Greece's attempts to buy back bonds may be in trouble. A meeting between finance ministry officials and bankers yesterday ended without a deal, Greek media report.
The bond buyback exercise allows Greece to take advantage of its bonds' low retail value by repurchasing them at reduced rates. It is an essential part of Greece's continued funding by the 'troika' of the European Commission, European Central Bank and International Monetary Fund. On Wednesday Greek Finance Minister Yannis Stournaras called it a "significant part of the debt reduction goal" of 20 points of GDP by 2020, adding that "the buyback has to work."
Gerry Rice, External Relations Director at the International Monetary Fund yesterday explainedwhy: "we will be looking for implementation of the buyback operation, and contingent on that implementation and the success of the buyback program we will be in a position to put forward the recommendation to our board."
Should the IMF freeze its portion of the Greek programme, the whole Greek rescue package would come to a halt. The IMF cannot, legally, continue to fund rescue packages not deemed sustainable.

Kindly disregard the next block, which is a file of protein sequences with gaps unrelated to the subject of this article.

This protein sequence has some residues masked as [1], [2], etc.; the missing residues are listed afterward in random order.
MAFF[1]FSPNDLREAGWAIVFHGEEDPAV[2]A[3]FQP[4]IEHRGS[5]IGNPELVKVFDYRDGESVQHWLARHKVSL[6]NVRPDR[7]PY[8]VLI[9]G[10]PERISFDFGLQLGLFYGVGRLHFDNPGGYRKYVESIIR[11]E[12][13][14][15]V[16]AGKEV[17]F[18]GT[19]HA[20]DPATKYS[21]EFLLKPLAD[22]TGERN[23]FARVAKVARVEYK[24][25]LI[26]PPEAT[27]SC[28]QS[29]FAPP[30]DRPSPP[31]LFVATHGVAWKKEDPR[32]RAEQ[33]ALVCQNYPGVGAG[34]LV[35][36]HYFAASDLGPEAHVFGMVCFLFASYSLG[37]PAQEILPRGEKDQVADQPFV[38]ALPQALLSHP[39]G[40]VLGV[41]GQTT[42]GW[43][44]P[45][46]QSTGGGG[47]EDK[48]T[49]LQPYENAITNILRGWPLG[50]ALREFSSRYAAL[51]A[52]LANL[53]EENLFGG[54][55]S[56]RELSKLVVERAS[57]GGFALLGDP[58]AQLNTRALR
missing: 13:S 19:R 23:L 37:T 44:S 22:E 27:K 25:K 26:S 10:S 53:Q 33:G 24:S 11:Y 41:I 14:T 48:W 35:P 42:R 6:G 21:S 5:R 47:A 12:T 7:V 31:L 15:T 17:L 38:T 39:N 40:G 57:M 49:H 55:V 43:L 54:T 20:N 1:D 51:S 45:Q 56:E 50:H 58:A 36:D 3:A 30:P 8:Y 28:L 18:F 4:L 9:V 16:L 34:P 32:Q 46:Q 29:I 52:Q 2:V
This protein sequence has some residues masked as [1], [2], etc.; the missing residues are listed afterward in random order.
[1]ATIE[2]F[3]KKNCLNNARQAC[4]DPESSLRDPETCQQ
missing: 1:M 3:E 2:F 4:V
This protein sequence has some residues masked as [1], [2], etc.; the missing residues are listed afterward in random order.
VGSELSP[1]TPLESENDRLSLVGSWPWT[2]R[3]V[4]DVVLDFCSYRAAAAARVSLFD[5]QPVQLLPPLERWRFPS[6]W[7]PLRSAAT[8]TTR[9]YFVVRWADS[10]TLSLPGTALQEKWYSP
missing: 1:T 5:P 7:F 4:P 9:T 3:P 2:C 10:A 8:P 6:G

The debt reduction goal of 20 percent of GDP was deemed necessary by Greece’s creditors on Monday, if the debt is to be brought to 124 percent of GDP by 2020 and “significantly below 110 percent of GDP” two years later. Other measures contributing to that goal include a 15 year extension of bond maturities, a ten year moratorium on interest payments and a return of profits the European Central Bank would make on Greek bonds it bought at a discount.
Bonds for shares?
At Wednesday's press conference, Greek officials failed to clarify how much they intended to spend on the programme, what the minimum buyback contribution to the debt reduction should be, and where the money would come from. They did rule out any funding from the bailout loan or from sales of short-term bonds to Greek banks, which have been the government’s two cash lifelines for the past three years.
Since the state is cash-strapped, one likely buyback method would be to ask Greek banks to sell bonds back to the government at a significant discount in return for some of their shares, rather than cash. Greek banks have lost their independence in terms of equity, because they have received billions in recapitalisation money from the Greek government and the European Financial Stability Facility over the past three years.
But a bonds-for-shares proposal might run into problems. Banks have already used most or all of their bonds as collateral to borrow cash from the European Central Bank and the Bank of Greece. This cash has been keeping the banks, and the Greek government, afloat. Selling these bonds at bargain basement prices, and without a cash prize, might leave them badly exposed.
Recommended reading: Kerin Hope’s article in theFinancial Times.